in order to conserve energy. Sarah would have to learn,
and learn pretty fast.
Entering “The Pointes” is a
quick transformation from a dusty urban setting to an
upscale, millionaire community populated by owners of
furniture stores, surgeons, car dealership barons and
auto company V.P.’s. The houses that line the lake
shore are seven figures, the pavement is perfect, the
people exercising on the side walks are fit and attractive.
We use an exclusive yacht club as a turn around point.
Mike Aderhold was on the front. We were
going somewhere between 25 and 28 M.P.H., a very business
like pace. Sarah was in front of me. I gave Sarah a slightly
wider berth than normal; after all, she hadn’t ridden
with us before at these speeds. Honestly, I wasn’t
sure I could trust her. At the beginning of the ride she
seemed reluctant to close the gap and ride on the wheel.
But now she started to learn, and learn fast.
As we picked up speed in front of the mansions
along the coast of Lake St. Clair I saw Sarah experimenting
with minimizing the gap between her front wheel and Mike
Aderhold’s rear wheel. She was toying with entering
the cone of moving air behind Aderhold and feeling the
draft. Our speed continued to build and she sensed her
best strategy for survival on this ride was counter-intuitive:
She had to get closer to the wheel in front of her. Sarah
delicately moved slightly left and right behind Mike Aderhold
just a couple gentle inches at a time. She was feeling
for the draft, the moving vortex of air behind a rider
that is precious for conserving energy. Once you learn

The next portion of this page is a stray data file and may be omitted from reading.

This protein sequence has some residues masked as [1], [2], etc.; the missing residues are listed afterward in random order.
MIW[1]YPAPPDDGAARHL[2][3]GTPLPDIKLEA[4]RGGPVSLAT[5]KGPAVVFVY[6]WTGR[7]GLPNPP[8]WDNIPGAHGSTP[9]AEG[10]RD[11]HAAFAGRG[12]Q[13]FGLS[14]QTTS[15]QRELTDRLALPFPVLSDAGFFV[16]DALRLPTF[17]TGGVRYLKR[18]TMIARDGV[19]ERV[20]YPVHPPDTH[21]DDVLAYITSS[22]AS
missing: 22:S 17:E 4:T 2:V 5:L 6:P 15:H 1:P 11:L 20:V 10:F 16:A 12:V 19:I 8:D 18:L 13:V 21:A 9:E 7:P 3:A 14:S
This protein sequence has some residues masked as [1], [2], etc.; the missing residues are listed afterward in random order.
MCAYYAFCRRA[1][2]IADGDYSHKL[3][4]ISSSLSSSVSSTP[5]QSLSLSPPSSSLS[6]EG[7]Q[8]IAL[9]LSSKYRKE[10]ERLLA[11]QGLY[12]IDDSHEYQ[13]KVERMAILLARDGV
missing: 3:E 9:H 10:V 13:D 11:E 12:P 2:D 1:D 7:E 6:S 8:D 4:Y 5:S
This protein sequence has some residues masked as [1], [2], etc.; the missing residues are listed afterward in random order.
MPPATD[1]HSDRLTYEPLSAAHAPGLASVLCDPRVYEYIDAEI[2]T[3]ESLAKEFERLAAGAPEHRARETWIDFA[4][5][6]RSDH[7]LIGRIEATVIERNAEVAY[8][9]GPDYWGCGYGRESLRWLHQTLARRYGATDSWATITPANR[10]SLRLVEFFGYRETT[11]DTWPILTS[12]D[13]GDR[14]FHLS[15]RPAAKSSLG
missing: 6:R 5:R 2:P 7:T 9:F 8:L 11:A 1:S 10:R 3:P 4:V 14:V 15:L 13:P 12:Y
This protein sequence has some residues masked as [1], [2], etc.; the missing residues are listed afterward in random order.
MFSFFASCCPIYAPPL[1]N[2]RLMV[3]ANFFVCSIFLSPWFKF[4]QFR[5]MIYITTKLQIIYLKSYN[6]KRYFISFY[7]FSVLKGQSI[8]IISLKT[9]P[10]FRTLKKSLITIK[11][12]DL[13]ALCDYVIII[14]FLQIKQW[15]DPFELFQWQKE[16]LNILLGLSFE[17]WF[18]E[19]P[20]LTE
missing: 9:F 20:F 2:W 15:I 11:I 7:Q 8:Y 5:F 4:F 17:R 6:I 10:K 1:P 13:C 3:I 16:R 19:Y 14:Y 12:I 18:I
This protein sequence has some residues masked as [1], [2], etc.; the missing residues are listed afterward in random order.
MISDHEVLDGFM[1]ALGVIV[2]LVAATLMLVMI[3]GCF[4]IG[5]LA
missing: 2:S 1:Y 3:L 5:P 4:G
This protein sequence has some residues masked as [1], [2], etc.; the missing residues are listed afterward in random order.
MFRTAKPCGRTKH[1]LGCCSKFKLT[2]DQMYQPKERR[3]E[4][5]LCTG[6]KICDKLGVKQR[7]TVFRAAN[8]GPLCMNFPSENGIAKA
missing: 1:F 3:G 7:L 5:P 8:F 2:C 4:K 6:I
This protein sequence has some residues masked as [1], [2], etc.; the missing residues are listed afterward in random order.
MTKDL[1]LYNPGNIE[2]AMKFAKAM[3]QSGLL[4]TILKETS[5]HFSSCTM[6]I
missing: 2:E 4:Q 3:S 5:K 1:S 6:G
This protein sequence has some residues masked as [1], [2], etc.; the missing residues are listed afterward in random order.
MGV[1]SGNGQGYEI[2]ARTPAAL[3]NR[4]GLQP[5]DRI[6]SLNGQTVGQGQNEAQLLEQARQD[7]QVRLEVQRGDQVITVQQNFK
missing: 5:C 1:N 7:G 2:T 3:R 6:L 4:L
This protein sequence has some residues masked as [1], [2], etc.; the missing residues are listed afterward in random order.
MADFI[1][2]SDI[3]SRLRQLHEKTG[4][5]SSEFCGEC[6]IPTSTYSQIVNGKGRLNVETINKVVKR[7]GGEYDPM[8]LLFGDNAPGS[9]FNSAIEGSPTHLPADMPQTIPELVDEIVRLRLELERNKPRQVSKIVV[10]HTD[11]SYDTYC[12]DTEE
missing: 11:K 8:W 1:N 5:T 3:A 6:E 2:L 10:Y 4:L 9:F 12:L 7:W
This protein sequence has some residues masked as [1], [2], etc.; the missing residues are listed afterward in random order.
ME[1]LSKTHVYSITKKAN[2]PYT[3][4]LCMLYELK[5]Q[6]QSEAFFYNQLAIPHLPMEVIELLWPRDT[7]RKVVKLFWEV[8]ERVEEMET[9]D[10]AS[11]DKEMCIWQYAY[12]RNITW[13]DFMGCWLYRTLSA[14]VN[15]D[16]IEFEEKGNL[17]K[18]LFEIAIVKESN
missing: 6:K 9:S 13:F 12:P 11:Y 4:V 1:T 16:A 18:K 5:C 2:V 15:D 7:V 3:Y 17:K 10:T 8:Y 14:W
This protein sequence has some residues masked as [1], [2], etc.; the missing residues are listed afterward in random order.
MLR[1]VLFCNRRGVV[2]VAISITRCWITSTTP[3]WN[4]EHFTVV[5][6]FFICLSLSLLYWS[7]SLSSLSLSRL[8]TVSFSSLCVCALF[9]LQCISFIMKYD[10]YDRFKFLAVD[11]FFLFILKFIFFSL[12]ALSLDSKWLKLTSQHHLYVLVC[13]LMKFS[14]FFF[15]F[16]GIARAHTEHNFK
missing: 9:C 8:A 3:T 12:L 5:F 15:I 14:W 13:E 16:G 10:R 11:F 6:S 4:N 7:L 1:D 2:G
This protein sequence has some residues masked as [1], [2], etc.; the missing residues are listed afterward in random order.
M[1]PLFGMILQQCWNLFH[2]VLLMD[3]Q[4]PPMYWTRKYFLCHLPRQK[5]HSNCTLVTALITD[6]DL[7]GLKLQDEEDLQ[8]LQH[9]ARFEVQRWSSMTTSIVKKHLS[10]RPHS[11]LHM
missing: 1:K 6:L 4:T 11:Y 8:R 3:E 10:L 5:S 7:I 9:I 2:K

the subtleties of the draft, you become a passenger. Right
before my eyes, Sarah was doing that. She was learning
without being taught. She figured it out on her own. Few
people have the humility and insight to do that at all,
let alone at 28 m.p.h.
Once Sarah found the little vortex behind
Mike Aderhold’s rear wheel she stayed in it. I tucked
in right behind her, only four inches from her rear wheel.
The distances closed, the speed came up. As the third
person in the pace line it was very easy for me. Aderhold,
the man on the front, is one of the most skilled natural
cyclists I know. His wheel is the best there is to follow.
He did a hard effort at the front as he punched a hole
through still air at 28 M.P.H. He made it look easy and
kept it steady and smooth. From where I was sitting I
had a privileged view of this rare process: Learning.
We were taught basic group riding skills.
We weren’t smart enough to learn on our own. Sarah
was, and that is rare.
Most of us learned from the Great Mike Walden.
Mike Walden, the coach of the Wolverine Sports Club, is
a member of the Cycling Hall of Fame. Some of us, myself
included, learned or were taught by other people. Michael
R. Rabe, Mike Aderhold, Frankie Andreu, Mikey Roland,
Tom Markley, Ray Dybowski, Dave Koesel, Pierre Gosellin
and a long list of other people helped teach me how to
ride in a group. I had to put a lot of ego and insecurity
aside to ride with these guys and learn how to be a decent
cyclist on a group ride.
Some group riding skills I did learn on
my own. Those were hard won lessons. One thing I know
now, looking back over 23 years of being a road cyclist:
It is much easier to be taught something than to learn
it on your own. That said, most people seem opposed to
learning on their own. They simply don’t pay attention,
or they are so headstrong they think they already know
it all. One think I was taught (not learned- I wasn’t
smart enough to learn this on my own) is that if you think
you know everything, it’s tough to learn anything.